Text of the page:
From our perspective, Apache Spark is one components within our Big Data Suite, and it has long been on the road map for Spring XD as well. This article on InfoQ explains how Spring integrates with Spark, including the use of Spring Batch and Spring Integration. There is also an Introduction to Spark for the Spring Developer presentation. Looking at the Spring XD documentation, you can also see support for Pivotal GemFire, JDBC, JMS, Kafka, Redis, MongoDB, RabbitMQ, Spark streaming and much more. Here was Databricks’ view of our supportfrom last year and the Apache Geode (Pivotal GemFire) proposal gives a high level comparison of Geode and Spark.

One key difference between Spark and Apache Geode (Pivotal GemFire)—one of them has been performing Wall Street’s trades for a long time and is enterprise-ready.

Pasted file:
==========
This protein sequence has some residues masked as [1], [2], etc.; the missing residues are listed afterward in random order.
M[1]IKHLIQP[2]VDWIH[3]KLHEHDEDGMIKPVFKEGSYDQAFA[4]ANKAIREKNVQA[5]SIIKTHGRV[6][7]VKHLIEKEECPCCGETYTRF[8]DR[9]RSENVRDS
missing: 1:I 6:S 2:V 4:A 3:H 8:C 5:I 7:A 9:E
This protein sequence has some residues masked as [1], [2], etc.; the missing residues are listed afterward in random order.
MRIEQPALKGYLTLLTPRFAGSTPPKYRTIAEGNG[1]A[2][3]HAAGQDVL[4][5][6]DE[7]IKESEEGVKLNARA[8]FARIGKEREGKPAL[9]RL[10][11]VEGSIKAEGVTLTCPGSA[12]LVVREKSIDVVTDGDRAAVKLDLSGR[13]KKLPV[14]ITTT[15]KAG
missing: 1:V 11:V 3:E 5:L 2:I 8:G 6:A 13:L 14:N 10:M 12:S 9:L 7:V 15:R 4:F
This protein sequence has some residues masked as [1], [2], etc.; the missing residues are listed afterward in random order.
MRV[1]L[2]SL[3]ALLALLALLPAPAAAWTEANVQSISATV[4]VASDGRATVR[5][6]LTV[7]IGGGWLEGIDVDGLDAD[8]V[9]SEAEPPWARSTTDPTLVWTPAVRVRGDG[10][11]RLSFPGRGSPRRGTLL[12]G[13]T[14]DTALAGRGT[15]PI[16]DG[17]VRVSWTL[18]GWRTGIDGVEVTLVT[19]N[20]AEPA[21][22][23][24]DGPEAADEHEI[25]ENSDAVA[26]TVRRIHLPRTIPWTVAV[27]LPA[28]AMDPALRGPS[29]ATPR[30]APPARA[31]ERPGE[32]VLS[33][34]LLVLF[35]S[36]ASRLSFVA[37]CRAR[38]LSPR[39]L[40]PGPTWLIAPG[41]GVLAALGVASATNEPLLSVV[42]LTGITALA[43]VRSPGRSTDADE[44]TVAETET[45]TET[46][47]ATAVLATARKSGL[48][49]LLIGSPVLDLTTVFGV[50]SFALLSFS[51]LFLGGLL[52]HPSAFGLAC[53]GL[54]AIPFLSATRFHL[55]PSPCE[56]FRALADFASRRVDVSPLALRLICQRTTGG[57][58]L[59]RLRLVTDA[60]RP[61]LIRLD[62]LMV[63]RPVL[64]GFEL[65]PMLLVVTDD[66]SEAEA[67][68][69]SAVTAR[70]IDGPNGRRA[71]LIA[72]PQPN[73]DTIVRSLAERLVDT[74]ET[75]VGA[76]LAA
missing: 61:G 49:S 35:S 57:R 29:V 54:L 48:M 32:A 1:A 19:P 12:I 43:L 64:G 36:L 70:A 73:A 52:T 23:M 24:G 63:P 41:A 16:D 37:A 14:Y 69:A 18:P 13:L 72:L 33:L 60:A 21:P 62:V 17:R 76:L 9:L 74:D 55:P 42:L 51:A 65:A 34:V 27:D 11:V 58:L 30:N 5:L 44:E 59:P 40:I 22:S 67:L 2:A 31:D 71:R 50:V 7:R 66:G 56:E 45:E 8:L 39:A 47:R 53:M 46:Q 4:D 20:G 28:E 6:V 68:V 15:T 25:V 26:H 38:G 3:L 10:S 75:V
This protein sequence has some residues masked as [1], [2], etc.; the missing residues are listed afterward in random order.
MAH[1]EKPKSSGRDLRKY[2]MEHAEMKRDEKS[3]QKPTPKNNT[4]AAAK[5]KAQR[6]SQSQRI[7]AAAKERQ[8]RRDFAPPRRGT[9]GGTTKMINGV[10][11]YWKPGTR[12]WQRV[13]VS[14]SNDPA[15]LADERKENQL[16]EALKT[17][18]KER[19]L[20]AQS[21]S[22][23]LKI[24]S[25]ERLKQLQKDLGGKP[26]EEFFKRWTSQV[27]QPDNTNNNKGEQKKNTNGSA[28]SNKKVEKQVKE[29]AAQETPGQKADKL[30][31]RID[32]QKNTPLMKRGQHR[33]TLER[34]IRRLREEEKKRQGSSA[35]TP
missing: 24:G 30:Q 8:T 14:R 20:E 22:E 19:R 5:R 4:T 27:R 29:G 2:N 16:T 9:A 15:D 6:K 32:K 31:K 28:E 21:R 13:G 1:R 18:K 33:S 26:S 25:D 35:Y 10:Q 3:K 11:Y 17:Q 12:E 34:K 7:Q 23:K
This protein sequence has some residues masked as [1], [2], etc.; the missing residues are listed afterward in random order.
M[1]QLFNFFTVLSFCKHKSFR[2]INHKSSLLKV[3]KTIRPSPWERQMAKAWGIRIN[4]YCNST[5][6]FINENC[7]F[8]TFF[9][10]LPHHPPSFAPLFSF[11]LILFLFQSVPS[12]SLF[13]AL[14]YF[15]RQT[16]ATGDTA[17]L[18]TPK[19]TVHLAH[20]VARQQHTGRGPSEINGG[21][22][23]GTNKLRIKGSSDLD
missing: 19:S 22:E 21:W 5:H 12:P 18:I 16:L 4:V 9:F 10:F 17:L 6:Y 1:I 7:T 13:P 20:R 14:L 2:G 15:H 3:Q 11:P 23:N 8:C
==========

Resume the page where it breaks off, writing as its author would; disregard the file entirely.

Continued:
Advanced Analytics: Machine Learning and Data Science

Machine learning (ML) interest continues to grow. If you aren’t familiar, here is an excellent overview of a modern, real-time ML system based Spring XD, Apache Spark, Apache Geode, Apache Hadoop, and Pivotal HAWQ.

Machine learning is solving all types of problems that have historically been hard. There are evolutionary and disruptive examples in advertising, finance, manufacturing, media production, supply chain, retail, energy, IT security, news, and every other industry. Of particular note for software folks, some say machine learning will revolutionize the software industry itself. Check out MADlib, our open source machine learning project or read about some advances of machine learning into deep analytics, as published by our data science team.

Development: JavaScript, Cool Stuff, Language Growth, and Programmer Salaries

Within programming circles, the single biggest news is—ECMAScript 2016. One important element of the new release—modules are now first-class citizens.